When the technologically-oriented German band Kraftwerk made the song, We Are the Robots, they were not too far from telling the truth. The idea of artificially created slaves has captured the imagination of mankind for centuries. Tales abound in myths and legends from every corner of the globe. The concepts of statues coming to life to guard an ancient treasure or fend off formidable foes abound. From the myth of the clay Golem to the children’s story of Pinocchio to the steam-driven, bronze giant Talus of Greek mythology, magically animated, manmade figures have become part of the human subconscious. All of these creatures have come alive for us on film. With the daily increases in robotic technology, it is more important than ever to understand the questions, morals and cautions that robots on film offer us.
During the age of enlightenment, science entered the picture. People stopped looking to gods or spirits to explain natural phenomena. With a religious admiration of the universe, they turned to science to explain what God, or accident, wrought. Medicine also came to the forefront as a field of study, and the human creature became scrutinized as constructions. The idea that a human or an approximation might be constructed with available materials must have found purchase in the imaginings of doctors, although they had no idea how this could be accomplished.
The myth of Washington’s wooden teeth or Voltaire’s comments concerning eyeglasses offer proof of desire to improve and replace ineffective parts. The idea of replacing worn and useless parts started with simple devices. A cane would help a lame man walk, a peg leg would replace a missing limb, glasses would enhance the function of failing eyes, and teeth could be replaced with functioning dentures or the like. This added to the apparentness of the possibility of constructing an entire creature.
Out of this advance in thinking, a writer of fiction examined the possibility of creating an artificial slave. Utilizing the concepts of the new discoveries in medical science and electricity, Mary Shelley wrote the novel Frankenstein. This story of man creating a being in his own image also displayed the hubris related with such an endeavor.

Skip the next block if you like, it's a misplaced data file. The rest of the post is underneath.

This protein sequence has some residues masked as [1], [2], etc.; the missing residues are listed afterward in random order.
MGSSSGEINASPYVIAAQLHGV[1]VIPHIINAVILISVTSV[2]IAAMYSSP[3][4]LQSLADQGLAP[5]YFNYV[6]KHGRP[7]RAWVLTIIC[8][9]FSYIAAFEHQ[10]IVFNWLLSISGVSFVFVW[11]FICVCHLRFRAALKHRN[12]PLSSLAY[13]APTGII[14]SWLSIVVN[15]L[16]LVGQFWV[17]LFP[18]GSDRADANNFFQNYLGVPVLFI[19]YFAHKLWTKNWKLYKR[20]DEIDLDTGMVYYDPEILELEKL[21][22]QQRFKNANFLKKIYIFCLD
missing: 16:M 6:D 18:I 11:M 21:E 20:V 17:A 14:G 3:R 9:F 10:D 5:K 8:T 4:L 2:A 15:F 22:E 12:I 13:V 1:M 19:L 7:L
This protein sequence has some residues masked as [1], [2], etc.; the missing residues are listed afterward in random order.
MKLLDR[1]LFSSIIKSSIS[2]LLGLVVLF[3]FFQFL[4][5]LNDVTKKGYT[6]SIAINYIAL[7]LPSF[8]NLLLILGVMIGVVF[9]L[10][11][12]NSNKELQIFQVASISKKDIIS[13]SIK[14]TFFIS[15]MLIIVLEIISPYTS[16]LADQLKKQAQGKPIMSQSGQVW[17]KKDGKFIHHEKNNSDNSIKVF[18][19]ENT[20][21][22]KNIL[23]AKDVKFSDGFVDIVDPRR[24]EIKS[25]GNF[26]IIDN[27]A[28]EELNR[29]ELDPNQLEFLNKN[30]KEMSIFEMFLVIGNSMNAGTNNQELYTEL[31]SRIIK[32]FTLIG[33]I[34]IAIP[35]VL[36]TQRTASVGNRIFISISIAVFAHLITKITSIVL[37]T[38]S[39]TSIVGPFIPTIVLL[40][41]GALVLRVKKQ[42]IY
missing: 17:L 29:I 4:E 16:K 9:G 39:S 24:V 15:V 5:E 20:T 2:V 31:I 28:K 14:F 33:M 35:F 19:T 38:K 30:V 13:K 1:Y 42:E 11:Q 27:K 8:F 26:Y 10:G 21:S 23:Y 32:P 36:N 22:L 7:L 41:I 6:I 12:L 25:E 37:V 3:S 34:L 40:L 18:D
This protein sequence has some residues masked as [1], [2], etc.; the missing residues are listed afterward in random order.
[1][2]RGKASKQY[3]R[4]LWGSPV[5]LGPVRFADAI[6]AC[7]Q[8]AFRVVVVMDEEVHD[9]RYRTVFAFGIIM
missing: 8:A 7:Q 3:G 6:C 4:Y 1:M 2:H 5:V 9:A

During nineteenth century, the era of steam power and scientific advancement, the idea of machines in human form found purchase in the popular mind. We had harnessed energy to motivate us across the country on steam power, and even early experiments like Cugnot’s steamer anticipated the modern automobile. It was no great stretch of the imagination that we might create something to do for us our hum-drum chores, and the concept grew in popular fiction. Even sideshow hoaxes began appearing representing ‘steam-men’ or ‘automatons’ that seemingly performed human tasks. One of the more famous of these hoaxes was The Great Chess Automaton, a wooden figure dressed in Turkish clothes and with an uncanny ability to play chess.
While the idea of a scientifically created golem lived in the popular mind, it was the Czech playwright Karel Capek who applied the word ‘robot’ in relation to an artificial human in his play-Rossum’s Universal Robots (R.U.R.). Capek wrote the play in 1920, and it depicted, as did Frankenstein before it, the dangers of creating artificial men. The word ‘robot’ is derived from the Czech word ‘robota’. ‘Robota’ means ‘drudgery’, or even something akin to ‘slave’. It is certainly a befitting term, and it writers quickly applied to the idea of mechanical men. So much so, that it became a scientific term as well. Robots abound in factories as robot arms, and even in police and military work.
The idea of a robot that performs all the tasks of a human, and perhaps better than a human can, offers some intriguing possibilities. Asimov in his writings offers many of these possibilities. Everything from mining on inhospitable terrain and environments on other planets to spending long hours in the repetitive task of covering the day-to-day operations of remote space stations, the possible capacities of robots seem limitless. The advent of film in the early twentieth century brought with it the idea of replicating the image and movement of humans. This seems logically to lead to the replication of the entire creature in some artificial capacity. The robots brought to life on film examine the promises and problems involved with creating artificial men to do what we cannot do or would prefer not to do as humans. Interestingly, the robots of film often speak as much about the experience of being human as it does about the problems and benefits of creating artificial men.
When we look into the skullish features and blazing red eyes of the Terminator robot, or into the kind, round eyes of C3PO from Star Wars, we feel we can see a bit of ourselves. Looking at a robot and seeing a mirror is perhaps both the most frightening and most comforting brought to us by the robots of film. The recent film, I, Robot, starring Will Smith and based on eponymously based on Isaac Asimov’s collection of short stories about robots, explores the very humanity of the creatures we are even now utilizing to take over mundane or dangerous tasks. The largest question we face as humans is whether or not we will be supplanted, voluntarily or otherwise, by our own creations. The best film robots force us to look these possibilities square in the face. In the future, we may evolve to become more like robots as robots become more like us. The civil rights questions that will arise will likely remind us of the robots of film.